speak with customers, perhaps the question I get asked most is: “How is the
numismatic market?” Like most markets, ours is a little too complex to be
covered by a single question or a simple answer. Coins or bank
notes? U.S. or foreign? China or Great Britain? And so
on. There are too many variables in that five-word question to give a
fair and accurate answer.
I did want to discuss some broad and overarching trends that impact the
numismatic market as a whole.
speaking, and I will quote Tad Smith, CEO of Sotheby’s who spoke recently on
the state of the art market: “The [numismatic] market is very strong. Not
frothy. It’s a smart market.”
noticed an ongoing increased interest in quality, and as a result, objects that
offer tremendous rarity, that are the finest known, are of great quality and
originality, or have superior provenance continually trade at higher
prices. Generally, demand and prices for these objects is growing.
contrary, common pieces of mediocre quality are less and less sought after at
yesterday’s prices, resulting in the prices of objects in the middle and low
end market showing a downward trajectory.
this behavior results in a bit of a self-fulfilling prophesy. The market
is focusing its effort on the rarest, highest quality material as those items
have, historically, performed the strongest. More competition for these
objects, which are by definition limited in supply, causes prices to rise.
conjunction with our more public auction business, SBG is a very active
participant in the private bullion and generic gold markets, an area that I
find quite fascinating at the moment. Generic U.S. gold coins minted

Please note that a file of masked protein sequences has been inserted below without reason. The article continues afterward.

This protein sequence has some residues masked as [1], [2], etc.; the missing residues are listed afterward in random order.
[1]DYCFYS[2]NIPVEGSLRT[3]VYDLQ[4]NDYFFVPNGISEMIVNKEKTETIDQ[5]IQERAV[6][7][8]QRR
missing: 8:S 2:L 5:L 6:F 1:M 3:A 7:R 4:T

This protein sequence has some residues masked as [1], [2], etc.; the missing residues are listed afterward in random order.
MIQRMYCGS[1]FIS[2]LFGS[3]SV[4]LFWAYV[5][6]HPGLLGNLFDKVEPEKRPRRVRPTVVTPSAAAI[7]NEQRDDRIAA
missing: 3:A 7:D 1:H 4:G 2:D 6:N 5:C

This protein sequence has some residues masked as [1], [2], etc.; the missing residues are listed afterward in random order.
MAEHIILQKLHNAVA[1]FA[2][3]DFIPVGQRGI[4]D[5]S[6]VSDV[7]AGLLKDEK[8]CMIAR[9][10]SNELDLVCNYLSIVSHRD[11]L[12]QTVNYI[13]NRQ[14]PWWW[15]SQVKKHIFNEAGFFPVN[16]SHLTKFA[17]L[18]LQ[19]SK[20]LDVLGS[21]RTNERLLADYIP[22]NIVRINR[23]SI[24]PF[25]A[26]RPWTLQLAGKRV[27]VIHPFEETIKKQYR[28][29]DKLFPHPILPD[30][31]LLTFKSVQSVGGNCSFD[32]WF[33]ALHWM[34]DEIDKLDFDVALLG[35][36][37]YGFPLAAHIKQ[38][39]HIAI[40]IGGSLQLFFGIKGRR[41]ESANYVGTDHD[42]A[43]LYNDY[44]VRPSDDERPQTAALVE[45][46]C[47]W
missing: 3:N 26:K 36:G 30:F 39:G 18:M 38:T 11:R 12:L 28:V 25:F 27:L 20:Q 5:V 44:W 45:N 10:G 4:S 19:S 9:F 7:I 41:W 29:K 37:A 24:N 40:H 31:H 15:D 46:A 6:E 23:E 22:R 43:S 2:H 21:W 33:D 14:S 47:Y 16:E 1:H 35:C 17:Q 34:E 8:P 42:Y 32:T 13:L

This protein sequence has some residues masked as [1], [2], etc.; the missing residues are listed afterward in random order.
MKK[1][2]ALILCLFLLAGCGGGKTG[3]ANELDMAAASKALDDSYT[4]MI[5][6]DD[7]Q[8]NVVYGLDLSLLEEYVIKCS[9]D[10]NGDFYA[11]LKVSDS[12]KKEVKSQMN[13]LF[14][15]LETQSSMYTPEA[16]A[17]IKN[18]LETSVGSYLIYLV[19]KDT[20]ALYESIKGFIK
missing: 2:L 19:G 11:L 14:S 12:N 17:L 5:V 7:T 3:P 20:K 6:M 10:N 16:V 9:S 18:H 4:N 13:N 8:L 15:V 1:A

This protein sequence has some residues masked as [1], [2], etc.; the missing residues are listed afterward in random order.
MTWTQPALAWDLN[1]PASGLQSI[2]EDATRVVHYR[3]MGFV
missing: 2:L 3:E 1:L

prior to 1933 are priced according to the spot price of gold plus a premium
based on their overall grade and demand in the market. Today these coins
are trading near historically low premiums. At the same time gold is
trading in a relatively tight band of $1,200 to $1,300, despite the turbulent
financial markets. I find these generic gold coins of great interest.
inherently scarce, making up roughly 0.003 parts per million of the earth’s
crust. As a result, it has been highly valued for centuries, generally
seen as a “safe haven” or hedge. I recently read that gold has about the
same purchasing power today as it did 1,100 years ago. In recent times,
we have enjoyed a robust economy and other trends which historically work
against gold prices. These include a strong U.S. dollar, increasing interest
rates, and the stock market’s impressive performance, driven by a good economy
and record levels of stock buybacks from companies flush with cash as a result
of tax reform.
the current equity market’s ten year bull run cannot continue in perpetuity and
there appear to be some early signs of a correction. Just recently, both
stocks and bonds turned negative for 2018, which hasn’t happened in 25
years. In addition, “90 percent of the 70 asset classes tracked by
Deutsche Bank are posting negative total returns in dollar terms for the year
through mid-November.” We also see inflation rising.
back, since 2009 the S&P 500 has increased approximately 300%, inclusive of
the recent market contractions. Tremendous wealth has been created and
many will focus on preserving that wealth in a downward cycle. All these
factors signal to me that non-income generating, non-traditional assets, such
as gold and numismatics, should benefit from increased interest as traditional
equity markets weaken and the opportunity costs of owning gold or numismatics
is reduced or even turns positive.
All the best,